From the first day I saw R-Type in an arcade I was possessed with the idea of creating a horizontal scrolling space shoot'em'up game. At first I've tried it with software scrolling hoping to be able to create a software parallax scrolling. One such try was the interrupt Parallax scrolling program shown somewhere else on this page, another try was a little more sophisticated, but got lost during a disc crash, so it isn't being shown on my pages...

I soon had to admit that the CPC wasn't capable to create a decent parallax scrolling with a decent screen size. So I've switched over to a different approach and tried to create an R-Type clone using a hardware scrolling.

I once even considered buying a PC Engine, just because there was a very good R-Type conversion for this video game system. (Later I wanted to buy a Nomad, the Handheld version of the PC Engine, just to be able to play R-Type). But I never bought neither of these two and when my brother got the conversion for the Amiga I was satisfied with playing it there. It was as good as it gets.

I didn't really like the CPC conversion of the game. I've bought it when it came out as a low budget game, because I've heard so many bad things about the game. Unfortunately these bad reputation proved to be right. The CPC conversion was done in Mode 1 with four colors. You can do a lot with four colors if you want to (as later Siggi from Bollaware impressively demonstrated), but obviously the guys from Activision didn't wanted to create a better graphics and just used the graphics ported from the Spectrum computer.

The scrolling of the game was some weird 1 pixel Mode 1 scrolling. It was slow and very unsteady. Also on the left side of the screen every now and then random bytes were erased from the graphics, right before it was scrolled out of the screen.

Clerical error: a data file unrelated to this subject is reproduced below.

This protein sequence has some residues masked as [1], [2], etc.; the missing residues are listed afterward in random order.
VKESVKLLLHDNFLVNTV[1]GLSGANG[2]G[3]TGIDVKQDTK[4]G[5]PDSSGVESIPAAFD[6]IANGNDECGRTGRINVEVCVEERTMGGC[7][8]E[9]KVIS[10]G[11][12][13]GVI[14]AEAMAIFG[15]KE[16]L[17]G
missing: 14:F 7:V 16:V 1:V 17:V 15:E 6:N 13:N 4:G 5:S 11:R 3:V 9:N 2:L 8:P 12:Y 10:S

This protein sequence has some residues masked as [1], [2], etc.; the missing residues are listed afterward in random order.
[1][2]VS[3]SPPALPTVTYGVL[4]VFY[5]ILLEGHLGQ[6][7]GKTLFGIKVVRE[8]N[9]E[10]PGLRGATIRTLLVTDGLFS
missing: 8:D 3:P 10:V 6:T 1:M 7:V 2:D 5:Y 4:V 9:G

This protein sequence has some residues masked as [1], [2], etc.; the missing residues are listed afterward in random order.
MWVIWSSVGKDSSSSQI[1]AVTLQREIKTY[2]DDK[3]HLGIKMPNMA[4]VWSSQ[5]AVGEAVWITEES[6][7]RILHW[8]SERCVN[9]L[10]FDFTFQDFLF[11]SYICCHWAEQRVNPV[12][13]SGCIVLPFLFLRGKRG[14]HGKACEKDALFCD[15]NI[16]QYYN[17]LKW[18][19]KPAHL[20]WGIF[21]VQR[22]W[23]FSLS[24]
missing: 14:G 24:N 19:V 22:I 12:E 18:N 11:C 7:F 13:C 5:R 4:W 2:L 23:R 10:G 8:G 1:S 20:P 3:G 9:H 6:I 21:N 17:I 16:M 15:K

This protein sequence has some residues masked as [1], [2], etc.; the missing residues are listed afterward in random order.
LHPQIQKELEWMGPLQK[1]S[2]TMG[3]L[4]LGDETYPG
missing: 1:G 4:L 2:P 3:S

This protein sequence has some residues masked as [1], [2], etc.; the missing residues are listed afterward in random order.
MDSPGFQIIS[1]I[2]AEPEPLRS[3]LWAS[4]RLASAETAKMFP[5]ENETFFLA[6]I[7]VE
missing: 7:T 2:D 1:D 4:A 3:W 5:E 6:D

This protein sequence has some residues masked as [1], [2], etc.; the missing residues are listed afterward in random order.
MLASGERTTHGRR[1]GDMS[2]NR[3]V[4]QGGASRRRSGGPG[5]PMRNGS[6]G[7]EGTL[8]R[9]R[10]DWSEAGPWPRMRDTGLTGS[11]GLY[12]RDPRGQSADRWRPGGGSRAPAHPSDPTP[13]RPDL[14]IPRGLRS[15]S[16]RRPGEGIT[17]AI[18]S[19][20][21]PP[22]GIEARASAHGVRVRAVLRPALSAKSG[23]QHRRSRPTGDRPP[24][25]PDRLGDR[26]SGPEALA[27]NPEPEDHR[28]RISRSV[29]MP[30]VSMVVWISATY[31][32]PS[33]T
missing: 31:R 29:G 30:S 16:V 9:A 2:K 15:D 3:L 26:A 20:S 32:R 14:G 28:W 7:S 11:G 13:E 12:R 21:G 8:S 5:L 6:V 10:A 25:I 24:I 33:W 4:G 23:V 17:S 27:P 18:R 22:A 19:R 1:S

The game play was somewhat similar to the arcade. The enemies seemed to be the same (as far I as I can tell. But my knowledge is limited, since I never really advanced very far in the original arcade game) and the weapons were also all there. But the ugly graphics and the slow speed made playing the game rather strenuous. Never less I've played it a lot and even managed to advance to level 5 or 6. Since I had the game on tape and every new level had to be loaded in separately I obviously was very patient with this game.

Anyway I thought the CPC can do better than that and with my R-Type clone I wanted to prove it.

Please don't ask me why I've painted the star fighter the way it is. For some reason that eludes me today I've painted a star fighting ship that looks like a flying wale with mean looking eyes. Probably I wanted to convert this bend nose of the original R-Type ship but wanted to do it inconspicuously or so. I don't know. It just looks stupid!

Anyway I've advanced pretty far with that game. It was even playable with some different waves of attackers, some huge background elements like the destroyed star ship base and the lookout towers. The scrolling was interrupt controlled, so sometimes when it got stuck for some reasons I wasn't able to discover it suddenly scrolled in fast forward for some steps. It looks weird, but makes sense, since the interrupt requests pile up until they can be processed. I also was able to animate the own shots and the collision detection was working too!